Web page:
How to honor Baden-Powell on Founder’s Day (Feb. 22)

Chief Scout of the World: There’s no cooler title around.

That’s what they called Robert Baden-Powell, founder of the worldwide Scout Movement and therefore one of the masterminds behind the Boy Scouts of America.

B-P was also the first recipient of the Silver Buffalo Award in 1926, the highest award the BSA gives adults.

Baden-Powell was born Feb. 22, 1857, which is more than 150 years ago. Scouts worldwide — roughly 30 million in 161 countries — celebrate his birthday each year as Founder’s Day.

You can join the celebration in a number of ways. Here are seven ideas:

baden-powell-illustration1. Learn a little about Baden-Powell

Just who was Robert Stephenson Smyth Baden-Powell? Read and find out:

baden-powell-22. Read his words of wisdom

Three of my favorite quotes from the Scouting legend speak for themselves:

  • “It is risky to order a boy not to do something; it immediately opens to him the adventure of doing it.”
  • “The open-air is the real objective of Scouting and the key to its success.”
  • “There’s nothing like ‘Being Prepared,’ is there? For what might seem possible, even if it may not seem probable.”

Be inspired by reading some classic Baden-Powell quotes. Click here for a few hand-picked favorites.

baden-powell-grave3. See his final message to Scouts

Baden-Powell prepared a farewell message to Scouts that was meant to be shared after his death. He died at age 83 in 1941.

This is my favorite line:

But the real way to get happiness is by giving out happiness to other people. Try and leave this world a little better than you found it and when your turn comes to die, you can die happy in feeling that at any rate you have not wasted your time but have done your best. “Be Prepared” in this way, to live happy and to die happy- stick to your Scout Promise always when you have ceased to be a boy — and God help you to do it.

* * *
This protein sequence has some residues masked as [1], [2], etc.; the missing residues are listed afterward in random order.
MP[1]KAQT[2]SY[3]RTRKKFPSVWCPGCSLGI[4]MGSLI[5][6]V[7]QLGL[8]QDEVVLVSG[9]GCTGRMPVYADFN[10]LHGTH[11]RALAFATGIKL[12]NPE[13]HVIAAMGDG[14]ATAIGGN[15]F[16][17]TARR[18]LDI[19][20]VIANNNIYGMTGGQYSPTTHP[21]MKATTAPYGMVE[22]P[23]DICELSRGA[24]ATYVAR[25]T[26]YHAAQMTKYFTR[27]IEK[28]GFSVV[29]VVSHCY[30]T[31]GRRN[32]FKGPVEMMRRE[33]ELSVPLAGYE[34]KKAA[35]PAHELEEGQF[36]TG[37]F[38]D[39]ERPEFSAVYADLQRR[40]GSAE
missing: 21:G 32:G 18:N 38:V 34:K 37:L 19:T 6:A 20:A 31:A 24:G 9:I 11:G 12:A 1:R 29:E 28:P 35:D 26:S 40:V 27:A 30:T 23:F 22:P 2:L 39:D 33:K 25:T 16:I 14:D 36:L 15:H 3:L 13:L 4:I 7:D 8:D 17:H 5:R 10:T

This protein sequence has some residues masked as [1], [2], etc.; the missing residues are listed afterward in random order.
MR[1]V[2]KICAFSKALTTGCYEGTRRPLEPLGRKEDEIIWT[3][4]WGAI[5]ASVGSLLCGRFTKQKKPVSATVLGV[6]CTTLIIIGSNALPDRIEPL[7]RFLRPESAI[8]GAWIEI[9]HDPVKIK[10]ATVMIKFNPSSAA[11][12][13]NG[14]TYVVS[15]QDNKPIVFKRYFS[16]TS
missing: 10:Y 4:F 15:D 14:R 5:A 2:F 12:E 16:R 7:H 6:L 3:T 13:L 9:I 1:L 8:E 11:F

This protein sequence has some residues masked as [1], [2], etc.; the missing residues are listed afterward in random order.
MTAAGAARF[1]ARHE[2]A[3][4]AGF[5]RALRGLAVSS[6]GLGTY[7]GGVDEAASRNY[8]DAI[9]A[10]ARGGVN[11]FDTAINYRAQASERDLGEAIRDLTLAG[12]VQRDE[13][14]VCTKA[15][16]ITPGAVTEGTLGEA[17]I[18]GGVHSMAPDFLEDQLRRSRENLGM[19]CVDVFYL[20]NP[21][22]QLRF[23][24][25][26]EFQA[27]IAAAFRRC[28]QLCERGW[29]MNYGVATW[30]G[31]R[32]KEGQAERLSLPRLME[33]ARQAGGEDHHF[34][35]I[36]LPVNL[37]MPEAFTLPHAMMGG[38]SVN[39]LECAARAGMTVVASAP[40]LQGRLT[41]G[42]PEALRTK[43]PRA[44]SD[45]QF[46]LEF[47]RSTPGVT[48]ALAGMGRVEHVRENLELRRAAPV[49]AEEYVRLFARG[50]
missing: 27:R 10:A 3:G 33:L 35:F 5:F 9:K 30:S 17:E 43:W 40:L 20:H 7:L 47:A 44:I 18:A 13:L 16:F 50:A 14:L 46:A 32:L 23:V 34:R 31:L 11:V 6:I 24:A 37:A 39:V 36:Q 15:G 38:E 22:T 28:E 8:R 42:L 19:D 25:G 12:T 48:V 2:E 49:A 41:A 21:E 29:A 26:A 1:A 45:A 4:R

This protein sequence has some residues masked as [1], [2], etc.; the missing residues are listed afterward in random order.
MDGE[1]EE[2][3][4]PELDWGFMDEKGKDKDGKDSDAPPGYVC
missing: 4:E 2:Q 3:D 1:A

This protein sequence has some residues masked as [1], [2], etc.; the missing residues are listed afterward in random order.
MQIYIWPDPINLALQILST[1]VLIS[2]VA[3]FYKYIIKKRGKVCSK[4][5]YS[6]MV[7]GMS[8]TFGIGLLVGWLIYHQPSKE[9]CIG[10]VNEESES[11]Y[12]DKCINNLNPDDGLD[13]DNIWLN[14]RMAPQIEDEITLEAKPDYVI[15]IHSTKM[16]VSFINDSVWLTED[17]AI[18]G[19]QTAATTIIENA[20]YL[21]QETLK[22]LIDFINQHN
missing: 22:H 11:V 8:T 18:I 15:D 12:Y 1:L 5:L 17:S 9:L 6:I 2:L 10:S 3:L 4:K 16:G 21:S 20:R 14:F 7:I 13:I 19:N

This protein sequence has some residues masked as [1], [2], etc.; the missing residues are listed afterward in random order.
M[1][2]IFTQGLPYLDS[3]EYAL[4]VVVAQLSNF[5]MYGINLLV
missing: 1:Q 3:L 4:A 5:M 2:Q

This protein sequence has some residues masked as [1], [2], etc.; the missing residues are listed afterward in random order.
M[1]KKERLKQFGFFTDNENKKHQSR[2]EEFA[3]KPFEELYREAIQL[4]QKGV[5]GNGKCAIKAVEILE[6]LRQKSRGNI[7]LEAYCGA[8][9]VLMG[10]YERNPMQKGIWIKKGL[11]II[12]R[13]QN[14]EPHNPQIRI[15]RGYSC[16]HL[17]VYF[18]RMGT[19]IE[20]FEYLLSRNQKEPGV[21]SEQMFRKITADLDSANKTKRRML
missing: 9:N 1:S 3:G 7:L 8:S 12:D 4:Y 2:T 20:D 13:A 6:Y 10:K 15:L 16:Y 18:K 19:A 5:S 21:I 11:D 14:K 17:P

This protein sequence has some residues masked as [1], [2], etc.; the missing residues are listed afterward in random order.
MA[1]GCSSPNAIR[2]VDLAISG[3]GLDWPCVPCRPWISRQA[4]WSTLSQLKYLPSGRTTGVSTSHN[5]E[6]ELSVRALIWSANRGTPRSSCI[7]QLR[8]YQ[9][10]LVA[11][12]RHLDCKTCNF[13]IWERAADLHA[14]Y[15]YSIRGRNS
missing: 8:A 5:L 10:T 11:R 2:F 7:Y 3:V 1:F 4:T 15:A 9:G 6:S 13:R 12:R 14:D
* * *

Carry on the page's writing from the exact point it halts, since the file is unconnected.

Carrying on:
Read the complete letter here.

messengers-of-peace-logo4. Become a Messenger of Peace

In the October 1932 issue of Jamboree, Baden-Powell wrote: “Our aim is to bring up the next generation as useful citizens with a wider outlook than before and thereby to develop goodwill and peace in the world through comradeship and co-operation.”

In fact, as this UNESCO report indicates, peace and World Scouting have been close allies since the beginning.

You can join this effort by becoming a Messenger of Peace and being a powerful force for good. Get details on this BSA and World Scouting program here.

scouting-heritage5. Teach the Scouting Heritage merit badge

Scouting Heritage merit badge, released in 2010, satisfies the desire by Scouts and Scouters to learn more about Scouting’s history.

And it’s no surprise that Requirement 1 of Scouting Heritage MB reads:

Discuss with your counselor the life and times of Lord Baden-Powell of Gilwell. Explain why he felt a program like Scouting would be good for the young men of his day. Include in your discussion how Scouting was introduced in the United States, and the origins of Boy Scouting and Cub Scouting under Baden-Powell.

baden-powell-pronunciation6. Consider how you pronounce B-P’s name

This one comes with a little controversy. I’ve heard Baden-Powell’s name pronounced two ways — the Powell part, at least.

Some say it like “POW-ull,” while others pronounce it more like “pole.”

B-P himself once address the pronunciation in a short poem:

Man, Nation, Maiden
Please call it Baden.
Further, for Powell
Rhyme it with Noel

Remember that B-P was British, so “noel” is pronounced like this. In other words, I’ve been pronouncing it wrong pretty much all my life, and it is more like “pole.”

7. Watch this video about B-P

8. Your idea?

How will you celebrate? Perhaps with a B-P-themed Scoutmaster’s Minute or a campfire story? Share your ideas below.

BSA file photo above shows Baden-Powell (right) with William “Green Bar Bill” Hillcourt


  1. I’ll be re-reading parts of Bill Hillcourt’s biography of B-P, “Baden-Powell: The Two Lives of a Hero” available at your Scout Shop!

  2. Read the free book, “The Scout Law in Practice”. Available as free pdf file in google books. Also, that the “Unknown Scout”. Without him, BSA may never have existed.

  3. Thanks for your clarification on how to pronounce B-P’s name. I have been trying to teach this since I started doing re-enactments of B-P for Wood Badge and other events 12 years ago, but no one had ever heard it pronounced that way. I do believe that Lady B-P did pronounce it like Pole when I met her 47 years ago. I asked a British friend how he would pronounce B-P and he told me “British Petroleum”. So much for original research.